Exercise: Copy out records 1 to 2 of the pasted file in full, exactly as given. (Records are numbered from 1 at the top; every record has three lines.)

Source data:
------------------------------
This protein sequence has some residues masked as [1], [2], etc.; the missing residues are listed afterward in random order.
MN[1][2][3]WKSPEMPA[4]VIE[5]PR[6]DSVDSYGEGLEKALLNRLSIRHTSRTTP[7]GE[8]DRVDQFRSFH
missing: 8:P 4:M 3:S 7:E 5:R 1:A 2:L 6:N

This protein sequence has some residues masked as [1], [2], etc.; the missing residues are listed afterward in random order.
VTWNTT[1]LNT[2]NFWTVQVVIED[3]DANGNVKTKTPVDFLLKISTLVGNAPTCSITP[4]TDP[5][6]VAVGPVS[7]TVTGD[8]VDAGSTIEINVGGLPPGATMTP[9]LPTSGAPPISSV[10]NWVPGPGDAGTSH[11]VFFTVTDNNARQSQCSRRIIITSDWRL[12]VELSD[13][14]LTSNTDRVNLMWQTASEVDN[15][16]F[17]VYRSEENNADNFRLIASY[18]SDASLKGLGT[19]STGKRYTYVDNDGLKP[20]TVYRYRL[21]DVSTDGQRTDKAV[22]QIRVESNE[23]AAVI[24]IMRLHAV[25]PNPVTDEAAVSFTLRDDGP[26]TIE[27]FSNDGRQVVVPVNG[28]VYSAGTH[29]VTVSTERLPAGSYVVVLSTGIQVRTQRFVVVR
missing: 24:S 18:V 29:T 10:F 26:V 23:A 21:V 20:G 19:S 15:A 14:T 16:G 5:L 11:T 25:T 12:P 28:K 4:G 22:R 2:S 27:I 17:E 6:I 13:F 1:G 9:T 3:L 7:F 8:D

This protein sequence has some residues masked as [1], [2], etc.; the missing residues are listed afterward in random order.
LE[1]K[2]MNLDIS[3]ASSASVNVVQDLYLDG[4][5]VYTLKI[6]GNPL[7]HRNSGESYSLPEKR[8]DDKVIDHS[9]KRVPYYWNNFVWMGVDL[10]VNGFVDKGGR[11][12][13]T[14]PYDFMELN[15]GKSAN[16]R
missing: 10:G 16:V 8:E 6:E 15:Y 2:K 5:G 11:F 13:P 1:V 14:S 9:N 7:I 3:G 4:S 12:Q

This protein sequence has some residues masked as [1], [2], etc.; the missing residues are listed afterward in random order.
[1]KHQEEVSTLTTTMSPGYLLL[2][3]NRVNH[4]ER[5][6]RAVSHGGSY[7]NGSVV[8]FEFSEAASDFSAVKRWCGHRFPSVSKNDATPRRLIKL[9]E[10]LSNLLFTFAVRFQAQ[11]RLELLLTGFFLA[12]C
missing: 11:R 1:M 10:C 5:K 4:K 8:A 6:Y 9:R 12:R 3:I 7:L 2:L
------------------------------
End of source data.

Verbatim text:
This protein sequence has some residues masked as [1], [2], etc.; the missing residues are listed afterward in random order.
MN[1][2][3]WKSPEMPA[4]VIE[5]PR[6]DSVDSYGEGLEKALLNRLSIRHTSRTTP[7]GE[8]DRVDQFRSFH
missing: 8:P 4:M 3:S 7:E 5:R 1:A 2:L 6:N

This protein sequence has some residues masked as [1], [2], etc.; the missing residues are listed afterward in random order.
VTWNTT[1]LNT[2]NFWTVQVVIED[3]DANGNVKTKTPVDFLLKISTLVGNAPTCSITP[4]TDP[5][6]VAVGPVS[7]TVTGD[8]VDAGSTIEINVGGLPPGATMTP[9]LPTSGAPPISSV[10]NWVPGPGDAGTSH[11]VFFTVTDNNARQSQCSRRIIITSDWRL[12]VELSD[13][14]LTSNTDRVNLMWQTASEVDN[15][16]F[17]VYRSEENNADNFRLIASY[18]SDASLKGLGT[19]STGKRYTYVDNDGLKP[20]TVYRYRL[21]DVSTDGQRTDKAV[22]QIRVESNE[23]AAVI[24]IMRLHAV[25]PNPVTDEAAVSFTLRDDGP[26]TIE[27]FSNDGRQVVVPVNG[28]VYSAGTH[29]VTVSTERLPAGSYVVVLSTGIQVRTQRFVVVR
missing: 24:S 18:V 29:T 10:F 26:V 23:A 21:V 20:G 19:S 15:A 14:T 16:G 5:L 11:T 25:T 12:P 28:K 4:G 22:R 2:S 27:I 17:E 6:I 13:F 1:G 9:T 3:L 7:F 8:D